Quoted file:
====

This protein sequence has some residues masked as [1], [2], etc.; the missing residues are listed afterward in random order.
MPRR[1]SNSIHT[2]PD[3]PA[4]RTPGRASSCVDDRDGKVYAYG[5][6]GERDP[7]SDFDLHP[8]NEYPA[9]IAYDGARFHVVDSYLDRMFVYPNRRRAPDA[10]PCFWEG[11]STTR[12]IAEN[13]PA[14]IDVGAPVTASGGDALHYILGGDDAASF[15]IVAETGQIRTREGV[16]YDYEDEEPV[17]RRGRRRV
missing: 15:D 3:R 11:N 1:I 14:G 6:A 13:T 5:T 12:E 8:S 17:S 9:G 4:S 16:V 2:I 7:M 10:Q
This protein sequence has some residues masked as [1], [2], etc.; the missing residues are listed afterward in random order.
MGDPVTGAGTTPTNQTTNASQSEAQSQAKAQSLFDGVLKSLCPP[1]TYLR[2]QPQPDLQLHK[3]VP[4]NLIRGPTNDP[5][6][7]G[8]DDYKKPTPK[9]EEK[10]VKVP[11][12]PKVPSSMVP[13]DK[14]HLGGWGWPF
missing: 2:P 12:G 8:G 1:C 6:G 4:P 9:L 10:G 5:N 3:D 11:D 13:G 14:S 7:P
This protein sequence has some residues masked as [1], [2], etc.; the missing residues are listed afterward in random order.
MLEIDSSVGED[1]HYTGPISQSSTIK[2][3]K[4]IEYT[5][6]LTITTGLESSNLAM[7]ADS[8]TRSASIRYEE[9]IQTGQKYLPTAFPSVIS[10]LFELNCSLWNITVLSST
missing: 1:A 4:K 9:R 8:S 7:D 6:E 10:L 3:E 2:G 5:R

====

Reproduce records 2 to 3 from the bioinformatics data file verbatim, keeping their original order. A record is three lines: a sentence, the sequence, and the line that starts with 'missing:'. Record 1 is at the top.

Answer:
This protein sequence has some residues masked as [1], [2], etc.; the missing residues are listed afterward in random order.
MGDPVTGAGTTPTNQTTNASQSEAQSQAKAQSLFDGVLKSLCPP[1]TYLR[2]QPQPDLQLHK[3]VP[4]NLIRGPTNDP[5][6][7]G[8]DDYKKPTPK[9]EEK[10]VKVP[11][12]PKVPSSMVP[13]DK[14]HLGGWGWPF
missing: 2:P 12:G 8:G 1:C 6:G 4:P 9:L 10:G 5:N 3:D 11:D 13:G 14:S 7:P
This protein sequence has some residues masked as [1], [2], etc.; the missing residues are listed afterward in random order.
MLEIDSSVGED[1]HYTGPISQSSTIK[2][3]K[4]IEYT[5][6]LTITTGLESSNLAM[7]ADS[8]TRSASIRYEE[9]IQTGQKYLPTAFPSVIS[10]LFELNCSLWNITVLSST
missing: 1:A 4:K 9:R 8:S 7:D 6:E 10:L 3:E 2:G 5:R